Drought Information

dry soil

Learn more about how the drought is affecting the Complex and how this might impact your visit and the wildlife. Information is subject to change. Please check back for up-to-date information.

Updated December 14, 2015

  • Drought Background

    Lake Shasta Drought

    California is experiencing its most severe drought in recent history. Lake Shasta is currently at 30% of its total capacity. Learn more about the current water conditions in California and the Bureau of Reclamation's webpage.

  • Where Our Water Comes From


    The Central Valley Project Improvement Act (CVPIA) provides for a water supply for some refuges similar to Central Valley Project (CVP) senior water right holders. The CVPIA was enacted to mitigate for damage done to wildlife habitat by the CVP, in part by providing water to California's remnant wetlands on some refuges in the Central Valley.

    CCP with CVPIA and water supply information (pdf)

    Water Management Plan (pdf)

  • Impacts on Refuges

    Sac 75 Water Distribution Map

    As of June, 2015, the Sacramento, Delevan, and Colusa NWRs will receive 75% of their 2015-2016 allocated water. In accordance with the Complex's Comprehensive Conservation Plan (CCP) and other management documents (see below), the refuge managers and biologists continue to strategize for the optimal use of water to continue to meet the refuges' conservation goals. The staff is being flexible with water usage so water conserved early in the season can be used later in the season to support migratory bird populations and meet management objectives to the extent possible. State and federal land managers are working strategically together on a landscape-wide level in their water management.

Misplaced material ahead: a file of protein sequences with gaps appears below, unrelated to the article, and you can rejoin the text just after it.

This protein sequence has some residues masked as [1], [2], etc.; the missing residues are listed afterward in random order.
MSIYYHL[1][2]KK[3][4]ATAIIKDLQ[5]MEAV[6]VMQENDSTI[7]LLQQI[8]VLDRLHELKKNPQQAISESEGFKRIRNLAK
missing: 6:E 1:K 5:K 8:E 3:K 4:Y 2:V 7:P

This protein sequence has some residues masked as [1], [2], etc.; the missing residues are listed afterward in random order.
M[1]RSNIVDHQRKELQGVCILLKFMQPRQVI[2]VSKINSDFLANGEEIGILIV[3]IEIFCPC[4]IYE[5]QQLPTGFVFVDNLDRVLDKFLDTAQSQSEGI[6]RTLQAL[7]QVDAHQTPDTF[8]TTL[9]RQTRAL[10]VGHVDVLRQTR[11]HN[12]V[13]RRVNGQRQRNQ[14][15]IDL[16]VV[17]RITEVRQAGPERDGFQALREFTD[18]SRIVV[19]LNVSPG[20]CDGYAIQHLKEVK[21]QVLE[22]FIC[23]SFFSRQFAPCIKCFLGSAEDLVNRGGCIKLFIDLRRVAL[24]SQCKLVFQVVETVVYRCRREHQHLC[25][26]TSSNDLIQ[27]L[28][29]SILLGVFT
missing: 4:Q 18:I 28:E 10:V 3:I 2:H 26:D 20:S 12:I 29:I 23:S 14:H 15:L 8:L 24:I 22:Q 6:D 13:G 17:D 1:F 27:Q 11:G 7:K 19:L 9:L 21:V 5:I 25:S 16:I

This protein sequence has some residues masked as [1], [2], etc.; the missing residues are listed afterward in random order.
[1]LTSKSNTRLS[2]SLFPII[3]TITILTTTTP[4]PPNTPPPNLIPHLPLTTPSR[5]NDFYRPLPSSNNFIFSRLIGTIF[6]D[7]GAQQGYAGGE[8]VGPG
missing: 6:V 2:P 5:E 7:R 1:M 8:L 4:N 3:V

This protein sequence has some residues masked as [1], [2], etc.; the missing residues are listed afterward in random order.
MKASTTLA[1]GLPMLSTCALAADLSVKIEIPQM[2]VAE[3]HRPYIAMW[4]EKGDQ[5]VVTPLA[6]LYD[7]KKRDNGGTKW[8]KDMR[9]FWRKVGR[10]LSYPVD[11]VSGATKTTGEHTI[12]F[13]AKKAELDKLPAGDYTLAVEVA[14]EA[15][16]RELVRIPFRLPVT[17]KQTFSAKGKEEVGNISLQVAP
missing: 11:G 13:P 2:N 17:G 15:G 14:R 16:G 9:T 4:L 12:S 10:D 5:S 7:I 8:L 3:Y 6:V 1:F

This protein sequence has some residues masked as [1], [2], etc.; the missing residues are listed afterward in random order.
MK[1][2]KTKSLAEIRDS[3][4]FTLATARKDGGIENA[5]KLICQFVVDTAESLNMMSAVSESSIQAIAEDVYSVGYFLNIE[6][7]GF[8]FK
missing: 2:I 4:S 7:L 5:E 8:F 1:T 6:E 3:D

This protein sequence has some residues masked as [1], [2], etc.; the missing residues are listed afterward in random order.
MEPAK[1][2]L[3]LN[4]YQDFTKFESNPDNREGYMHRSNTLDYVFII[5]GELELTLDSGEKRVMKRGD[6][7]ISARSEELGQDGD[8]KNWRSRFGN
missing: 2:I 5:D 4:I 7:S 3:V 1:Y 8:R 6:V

-Link to the Complex's CCP webpage and the complete documents

    See link below for more impacts on the Complex (includes hunting and maps of the where the water is)

    Learn More
  • Impacts on Wildlife and Habitat

    Snow goose with collar

    The National Wildlife Refuges in California compensate for the loss of ~95% of the Central Valley's historic wetland habitat. Recent midwinter counts have shown that 5-6 million ducks and geese winter in the Central Valley. This accounts for ~60% of wintering waterfowl in the Pacific Flyway. The mosaic of managed wetlands and winter-flooded rice fields (mostly on private lands) in the northern Sacramento Valley support 4-5 million waterfowl or 50% of the wintering waterfowl in the Pacific Flyway.